# How to keep 2 tabspace formatting in File Java

I am currently replacing some strings in a line from a text file. The file has these contents:

public class MyC{
public void MyMethod() {
System.out.println("My method has been accessed");
System.out.println("hi");
}
}


My code is as follow: The program is just replacing string from specific lines defined in an array. I have to keep the original indentation as they were.

public class ReadFileandReplace {

/**
* @param args
* @throws IOException
*/
public static void main(String[] args) throws IOException {
boolean l1;
int num[] = {1, 2, 3};
String[] values = new String[]{"AB", "BC", "CD"};

HashMap<Integer,String> lineValueMap = new HashMap();
for(int i=0 ;i<num.length ; i++) {
lineValueMap.put(num[i],values[i]);
}

FileInputStream fs = new FileInputStream("C:\\Users\\Antish\\Desktop\\Test_File.txt");

FileWriter writer1 = new FileWriter("C:\\Users\\Antish\\Desktop\\Test_File1.txt");

int count = 1;
String line = br.readLine();
while (line != null) {

l1 = line.contains("\t");
System.out.println(l1);
String replaceValue = lineValueMap.get(count);
if(replaceValue != null) {
if(l1==true){
writer1.write("\t"+replaceValue);}
writer1.write(replaceValue);
} else {
writer1.write(line);
}
writer1.write(System.getProperty("line.separator"));
count++;
}
writer1.flush();
}
}


I get this output:

The indentation for CDCD has been lost and it should start from the original position it was in the original text file.

Can someone guide me how to fix this. 1 Tabspace check in the code work fine but how to check for 2 or more tabspaces.

-
What are you trying to achieve? The difference would be because there would be combination of space and tab, which you are not checking correctly. –  mtk Jan 8 '13 at 18:17
writer1.write("\t"+replaceValue); <-- you only ever write one tab here –  fge Jan 8 '13 at 18:19
when I replace the strings , it should start from the original position as they were in the original file. See the picture on the right hand side, CDCD should start above System.out.println("hi"); ABAB and BCBC are maintaining their original positions. –  Deathstar Jan 8 '13 at 18:20
@Deathstar You will have to count how many \t in given line and then write that many \t to your file and then start writing your text. –  Smit Jan 8 '13 at 18:55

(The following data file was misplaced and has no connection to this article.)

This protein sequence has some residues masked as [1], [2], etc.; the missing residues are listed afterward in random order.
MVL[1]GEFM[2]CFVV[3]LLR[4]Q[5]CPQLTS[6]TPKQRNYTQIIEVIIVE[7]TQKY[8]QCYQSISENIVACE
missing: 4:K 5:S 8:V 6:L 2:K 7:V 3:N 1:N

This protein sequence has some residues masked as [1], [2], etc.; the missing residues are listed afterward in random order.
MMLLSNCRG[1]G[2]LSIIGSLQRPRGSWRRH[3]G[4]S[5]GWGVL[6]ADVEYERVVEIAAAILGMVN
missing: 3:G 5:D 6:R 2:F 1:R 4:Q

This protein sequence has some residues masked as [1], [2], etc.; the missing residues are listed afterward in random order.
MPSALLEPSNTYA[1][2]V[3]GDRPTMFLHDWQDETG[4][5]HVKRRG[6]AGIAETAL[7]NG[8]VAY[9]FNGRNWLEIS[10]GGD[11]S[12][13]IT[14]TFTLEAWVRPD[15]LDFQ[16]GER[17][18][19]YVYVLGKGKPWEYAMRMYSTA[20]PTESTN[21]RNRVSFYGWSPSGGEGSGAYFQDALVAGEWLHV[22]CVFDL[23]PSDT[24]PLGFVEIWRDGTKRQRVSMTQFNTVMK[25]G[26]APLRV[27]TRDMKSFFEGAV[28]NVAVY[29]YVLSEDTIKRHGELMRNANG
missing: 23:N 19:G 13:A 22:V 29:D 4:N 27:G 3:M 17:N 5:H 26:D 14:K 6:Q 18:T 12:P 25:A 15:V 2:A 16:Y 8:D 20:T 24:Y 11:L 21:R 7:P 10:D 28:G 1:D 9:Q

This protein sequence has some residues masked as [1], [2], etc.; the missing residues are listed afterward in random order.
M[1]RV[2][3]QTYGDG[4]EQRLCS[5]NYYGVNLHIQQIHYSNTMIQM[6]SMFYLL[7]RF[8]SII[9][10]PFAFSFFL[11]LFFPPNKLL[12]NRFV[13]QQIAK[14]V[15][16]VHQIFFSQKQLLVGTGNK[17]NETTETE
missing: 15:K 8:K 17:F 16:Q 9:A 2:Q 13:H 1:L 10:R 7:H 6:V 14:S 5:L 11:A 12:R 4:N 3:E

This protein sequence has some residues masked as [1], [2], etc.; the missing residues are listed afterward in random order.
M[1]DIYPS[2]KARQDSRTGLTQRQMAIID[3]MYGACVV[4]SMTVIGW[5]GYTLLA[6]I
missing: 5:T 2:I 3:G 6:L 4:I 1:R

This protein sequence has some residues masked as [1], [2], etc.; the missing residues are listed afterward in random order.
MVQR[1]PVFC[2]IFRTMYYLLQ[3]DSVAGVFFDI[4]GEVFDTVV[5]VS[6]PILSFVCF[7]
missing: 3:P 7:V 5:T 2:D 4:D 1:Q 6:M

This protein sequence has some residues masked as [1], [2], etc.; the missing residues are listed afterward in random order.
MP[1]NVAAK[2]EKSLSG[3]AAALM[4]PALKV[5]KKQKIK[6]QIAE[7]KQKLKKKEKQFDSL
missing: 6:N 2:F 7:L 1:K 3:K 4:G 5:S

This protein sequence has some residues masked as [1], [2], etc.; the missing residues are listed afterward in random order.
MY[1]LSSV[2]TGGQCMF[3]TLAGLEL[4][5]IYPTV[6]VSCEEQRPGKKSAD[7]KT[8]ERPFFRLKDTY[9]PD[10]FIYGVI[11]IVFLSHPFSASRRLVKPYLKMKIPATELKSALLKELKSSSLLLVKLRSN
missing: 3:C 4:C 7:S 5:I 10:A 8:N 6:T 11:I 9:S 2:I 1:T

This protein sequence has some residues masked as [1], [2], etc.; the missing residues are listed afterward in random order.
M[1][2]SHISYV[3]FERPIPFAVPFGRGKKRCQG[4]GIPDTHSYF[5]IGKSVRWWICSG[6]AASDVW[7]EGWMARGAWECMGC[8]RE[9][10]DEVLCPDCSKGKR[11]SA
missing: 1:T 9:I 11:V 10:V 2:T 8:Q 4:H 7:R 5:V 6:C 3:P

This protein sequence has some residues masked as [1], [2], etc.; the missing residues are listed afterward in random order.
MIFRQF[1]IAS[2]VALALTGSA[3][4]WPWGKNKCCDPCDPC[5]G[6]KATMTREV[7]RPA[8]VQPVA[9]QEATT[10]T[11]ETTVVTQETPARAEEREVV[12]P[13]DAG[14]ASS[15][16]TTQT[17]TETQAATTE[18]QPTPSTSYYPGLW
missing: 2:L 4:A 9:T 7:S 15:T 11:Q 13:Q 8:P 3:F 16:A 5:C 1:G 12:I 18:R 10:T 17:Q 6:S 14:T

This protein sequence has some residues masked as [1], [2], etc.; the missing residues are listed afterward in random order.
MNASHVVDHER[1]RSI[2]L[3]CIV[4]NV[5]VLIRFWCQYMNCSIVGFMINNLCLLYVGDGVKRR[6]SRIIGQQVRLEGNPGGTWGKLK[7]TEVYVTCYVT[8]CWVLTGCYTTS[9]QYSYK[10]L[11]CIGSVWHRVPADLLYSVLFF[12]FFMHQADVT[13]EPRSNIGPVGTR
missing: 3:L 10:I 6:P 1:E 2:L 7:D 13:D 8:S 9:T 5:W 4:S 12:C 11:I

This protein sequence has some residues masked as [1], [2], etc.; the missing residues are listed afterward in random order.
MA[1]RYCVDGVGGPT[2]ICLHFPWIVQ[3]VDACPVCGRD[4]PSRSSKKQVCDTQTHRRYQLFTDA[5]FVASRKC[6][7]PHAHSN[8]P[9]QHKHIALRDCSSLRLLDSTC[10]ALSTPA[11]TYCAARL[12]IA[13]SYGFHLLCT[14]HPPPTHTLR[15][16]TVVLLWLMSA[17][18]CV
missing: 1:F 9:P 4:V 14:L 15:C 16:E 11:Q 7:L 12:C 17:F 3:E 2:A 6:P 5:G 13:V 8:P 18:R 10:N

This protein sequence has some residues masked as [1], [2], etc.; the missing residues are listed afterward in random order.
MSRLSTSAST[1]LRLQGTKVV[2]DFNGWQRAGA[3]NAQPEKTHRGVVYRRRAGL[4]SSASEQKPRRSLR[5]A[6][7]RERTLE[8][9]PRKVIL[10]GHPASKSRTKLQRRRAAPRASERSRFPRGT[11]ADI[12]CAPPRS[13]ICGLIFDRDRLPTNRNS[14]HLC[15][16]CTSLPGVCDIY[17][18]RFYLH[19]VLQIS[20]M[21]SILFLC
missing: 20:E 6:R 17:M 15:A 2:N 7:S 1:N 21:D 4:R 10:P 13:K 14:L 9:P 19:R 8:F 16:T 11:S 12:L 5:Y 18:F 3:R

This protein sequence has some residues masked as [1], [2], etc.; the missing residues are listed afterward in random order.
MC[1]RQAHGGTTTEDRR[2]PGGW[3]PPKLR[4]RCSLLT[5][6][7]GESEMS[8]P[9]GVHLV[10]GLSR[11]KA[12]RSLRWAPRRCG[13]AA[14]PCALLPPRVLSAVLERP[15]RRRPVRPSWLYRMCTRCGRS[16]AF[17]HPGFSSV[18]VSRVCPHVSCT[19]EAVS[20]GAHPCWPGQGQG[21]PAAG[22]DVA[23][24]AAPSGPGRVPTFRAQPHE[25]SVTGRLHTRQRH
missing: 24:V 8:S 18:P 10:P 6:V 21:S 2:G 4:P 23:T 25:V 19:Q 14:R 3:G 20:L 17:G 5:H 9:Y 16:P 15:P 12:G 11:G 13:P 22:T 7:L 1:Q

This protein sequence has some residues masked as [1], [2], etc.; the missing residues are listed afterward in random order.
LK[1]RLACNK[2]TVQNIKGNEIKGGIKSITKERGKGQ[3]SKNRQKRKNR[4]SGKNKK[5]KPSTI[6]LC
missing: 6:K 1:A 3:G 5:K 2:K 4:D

I would convert the println() statement from string to a char[] array & within a loop I check if the current char is an escape character '\t' (a tab).

Lets say that all characters till 'S' of ...

System.out.println("My method has been accessed");


...are tabs, then the value stored in a variable is equal to the number of tabs & afterwards apply those number of tabs. Remember that when you wrote the 'Test_File' you pressed spaces instead of pressing tabs you won't be able to identify how many tabs are there.

Please compare this code with yours to follow Java conventions.

CODE:

import java.io.BufferedReader;
import java.io.FileWriter;
import java.io.IOException;
/**
*
* @author Deathstar
*/
public class MyC
{

public static void main(String[] args)
{

BufferedReader br = null;

boolean isLineMatched = false;
int c1 = 0, lineNumArrLength, lineCount = 0;
int lineNums[] = {1,2};
char[] toCharArr;
String sCurrentLine, oldText, addSpaces = "";
String[] valuesToOverwrite = new String[] {"AB","BC","CD"};

try
{

lineNumArrLength = lineNums.length;

FileWriter writer1 = new FileWriter("C:\\Users\\jtech\\Desktop\\Test_File1.txt");

for (int i = 0;i < (valuesToOverwrite.length -1) ;i++ ) //Loop 3 Times
{
writer1.append(valuesToOverwrite[i]+System.lineSeparator()+System.lineSeparator());
}

while ((sCurrentLine = br.readLine()) != null )
{
oldText = sCurrentLine;
lineCount++;
isLineMatched = false;
toCharArr = sCurrentLine.toCharArray();

while (c1 < lineNumArrLength)
{
if (lineCount == lineNums[c1])
{
for (int c2 = 0; c2 < toCharArr.length; c2++)
{
if (toCharArr[c2] == ' ')
{
addSpaces += " ";
}
}
String newText = sCurrentLine.replace(oldText, addSpaces+valuesToOverwrite[lineCount]);
writer1.append(newText+System.lineSeparator());
isLineMatched = true;
}
c1++;

}

if (isLineMatched == false)
{
writer1.append(oldText+System.lineSeparator());
}

c1 = 0;
}

writer1.close();

}
catch (IOException e)
{
e.printStackTrace();
}
finally
{
try
{
if (br != null)
{
br.close();
}
}
catch (IOException ex)
{
ex.printStackTrace();
}
}
}

}

-
yeah its spaces not tabs. But can you provide me this piece of code to count the number of spaces in a line before the occurrence of the first string 'S'. then when i write to new file, it skips in the line by that amount of space and start writing. –  Deathstar Jan 8 '13 at 19:44
Code is ready. The class includes the problem I helped you previously solve and this one. This problem of spaces replaces the following statements with the replacement strings and the proper alignment because I tested it. I included no comments so to be able to understand it yourself. Please accept/vote answer if it works :-) –  Joseph Farrugia Jan 8 '13 at 20:13